Hell assumes many different forms. Whether it’s in the mind or tangible and present, everyone has his own personal hell—be it pain, madness, or nonexistence. It is part of our nature to imagine the worst possible thing and hope it doesn’t happen to us. The Greeks imagined Hades; the Hebrews, Sheol; and the Japanese have Yomi. Hell is universally, unilaterally terrible.
Katabasis (Greek:κατ?βα?νω) is the literary trope of descent—typically used as an epic convention to describe a hero’s journey into hell. Orpheus wandered through the underworld in the hopes of saving Eurydice. Dante took Virgil’s guided tour through the nine circles. Odysseus traversed the halls of Hades in search for some direction. Without a proper descent—be it literal, emotional, or intellectual—we don’t have stories.
The epic convention persists in games like Diablo and Dante’s Inferno. Kratos takes his thirst for destruction into the Underworld in God of War. Hell is even transliterated into the Elder Scrolls mythos on the planes of Oblivion. Demon’s Souls, with its endless slaughter and un-death, is an almost perfect mirror of Sisyphian damnation. We are empowered through these games’ ability to lead us on a bloody rampage through our worst nightmares, much as Odysseus’ heroism in the Odyssey must have placated Homer’s gods-fearing audiences. Our games, comics, and cinema are peppered with supermen who tear their way out of the jaws of eternal torment.
The idea of katabasis becomes infinitely more fascinating when it is lent a psychological dimension. Hell can be a state of mind, an action, an abreaction. Madness is revelation. In Silent Hill, hell is a projection of the psyche, a shadowy reflection of its protagonists’ inner demons that drives them toward epiphany. In Catherine and Persona 4, characters’ fears are hashed out in otherworlds by night as they live out the everyday grind. American McGee’s Alice games offer a gruesome vision of a girl’s twisted inner workings.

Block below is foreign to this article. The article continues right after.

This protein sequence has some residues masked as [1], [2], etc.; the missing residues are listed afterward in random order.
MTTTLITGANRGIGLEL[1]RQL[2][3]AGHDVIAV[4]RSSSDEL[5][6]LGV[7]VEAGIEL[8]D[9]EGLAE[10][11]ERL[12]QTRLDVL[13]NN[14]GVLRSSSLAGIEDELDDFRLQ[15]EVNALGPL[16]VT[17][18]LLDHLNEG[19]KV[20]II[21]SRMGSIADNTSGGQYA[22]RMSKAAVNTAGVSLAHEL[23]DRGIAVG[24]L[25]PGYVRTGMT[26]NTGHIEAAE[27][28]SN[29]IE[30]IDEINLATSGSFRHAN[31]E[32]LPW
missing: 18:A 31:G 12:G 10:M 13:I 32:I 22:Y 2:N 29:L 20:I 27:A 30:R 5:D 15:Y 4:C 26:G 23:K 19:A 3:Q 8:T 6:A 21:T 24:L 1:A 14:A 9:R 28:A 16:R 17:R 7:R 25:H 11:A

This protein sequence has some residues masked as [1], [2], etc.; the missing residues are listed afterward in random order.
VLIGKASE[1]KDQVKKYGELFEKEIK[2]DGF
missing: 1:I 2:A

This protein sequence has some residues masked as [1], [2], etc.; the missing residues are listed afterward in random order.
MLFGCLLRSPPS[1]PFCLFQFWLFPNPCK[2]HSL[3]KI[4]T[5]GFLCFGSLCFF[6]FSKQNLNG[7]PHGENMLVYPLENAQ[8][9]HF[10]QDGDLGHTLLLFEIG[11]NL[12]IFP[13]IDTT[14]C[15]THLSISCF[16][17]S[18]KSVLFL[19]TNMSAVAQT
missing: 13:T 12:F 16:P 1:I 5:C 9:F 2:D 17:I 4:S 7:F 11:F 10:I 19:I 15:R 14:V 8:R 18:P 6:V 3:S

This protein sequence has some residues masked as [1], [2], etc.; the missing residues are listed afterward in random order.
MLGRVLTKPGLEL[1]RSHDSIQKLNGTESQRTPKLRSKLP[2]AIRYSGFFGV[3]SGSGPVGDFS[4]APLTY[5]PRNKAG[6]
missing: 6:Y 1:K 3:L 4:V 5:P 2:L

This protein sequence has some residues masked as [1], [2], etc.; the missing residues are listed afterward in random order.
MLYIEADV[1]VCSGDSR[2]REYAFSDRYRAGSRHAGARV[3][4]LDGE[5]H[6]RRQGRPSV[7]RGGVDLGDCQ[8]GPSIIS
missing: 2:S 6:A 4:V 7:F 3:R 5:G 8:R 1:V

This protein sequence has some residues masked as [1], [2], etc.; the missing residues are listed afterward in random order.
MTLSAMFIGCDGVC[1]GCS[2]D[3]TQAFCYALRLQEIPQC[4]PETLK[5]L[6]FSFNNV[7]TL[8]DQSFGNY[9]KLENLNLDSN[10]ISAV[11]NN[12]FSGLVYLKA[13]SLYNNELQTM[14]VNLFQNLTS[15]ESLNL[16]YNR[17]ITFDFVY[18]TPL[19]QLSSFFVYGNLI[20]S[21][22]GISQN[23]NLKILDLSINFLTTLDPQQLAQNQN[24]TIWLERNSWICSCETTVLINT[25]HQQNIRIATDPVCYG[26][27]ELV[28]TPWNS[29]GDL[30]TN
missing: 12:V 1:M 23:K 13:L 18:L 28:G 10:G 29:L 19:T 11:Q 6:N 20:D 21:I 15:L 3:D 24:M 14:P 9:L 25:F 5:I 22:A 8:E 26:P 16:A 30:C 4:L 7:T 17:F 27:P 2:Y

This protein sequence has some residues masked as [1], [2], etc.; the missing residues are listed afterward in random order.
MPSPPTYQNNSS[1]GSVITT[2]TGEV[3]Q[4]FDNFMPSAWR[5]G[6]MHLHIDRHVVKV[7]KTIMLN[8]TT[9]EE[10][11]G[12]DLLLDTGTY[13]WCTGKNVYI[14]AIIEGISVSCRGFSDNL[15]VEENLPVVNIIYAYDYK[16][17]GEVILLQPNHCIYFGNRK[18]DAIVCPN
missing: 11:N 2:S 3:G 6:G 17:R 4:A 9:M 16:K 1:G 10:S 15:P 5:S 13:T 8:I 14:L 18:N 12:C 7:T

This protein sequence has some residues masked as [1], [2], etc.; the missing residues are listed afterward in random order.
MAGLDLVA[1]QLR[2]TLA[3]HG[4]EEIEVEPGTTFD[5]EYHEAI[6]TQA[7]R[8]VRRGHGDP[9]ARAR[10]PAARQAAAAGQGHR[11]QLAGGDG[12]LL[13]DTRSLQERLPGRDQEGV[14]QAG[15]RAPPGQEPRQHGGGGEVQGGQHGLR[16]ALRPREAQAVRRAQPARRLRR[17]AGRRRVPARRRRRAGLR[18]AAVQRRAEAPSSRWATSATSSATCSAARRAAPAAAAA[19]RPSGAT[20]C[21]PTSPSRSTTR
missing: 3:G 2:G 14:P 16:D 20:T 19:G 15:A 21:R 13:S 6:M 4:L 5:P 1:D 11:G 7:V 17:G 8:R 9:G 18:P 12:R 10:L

The Binding of Isaac provides an irreverent melange of biblical imagery and childhood shame, portraying the damaged consciousness of its protagonist on a literal descent into Sheol. Isaac’s personal story, like that of Fiona from Haunting Ground or the xenomorph of Closure, is entirely subjective—and perhaps more reflective of the mind of his maker than anything else. Yet one can’t help but fill in the narrative gaps—the mind of his abusive mother, the Christian guilt of his childhood—that appear piecemeal amidst the discarded rubbish he collects over the course of his descent.
We descend into the dark so that, when we return, we can conquer what was previously unconquerable. It’s the Catholic idea of catharsis: Through hardship, we are refined and purified. The wheat is separated from the chaff, the real from the fantasy, and, like Dante emerging from the deepest circle of hell, our eyes are finally opened to appreciate the true splendor of life.
Image: Dante’s Inferno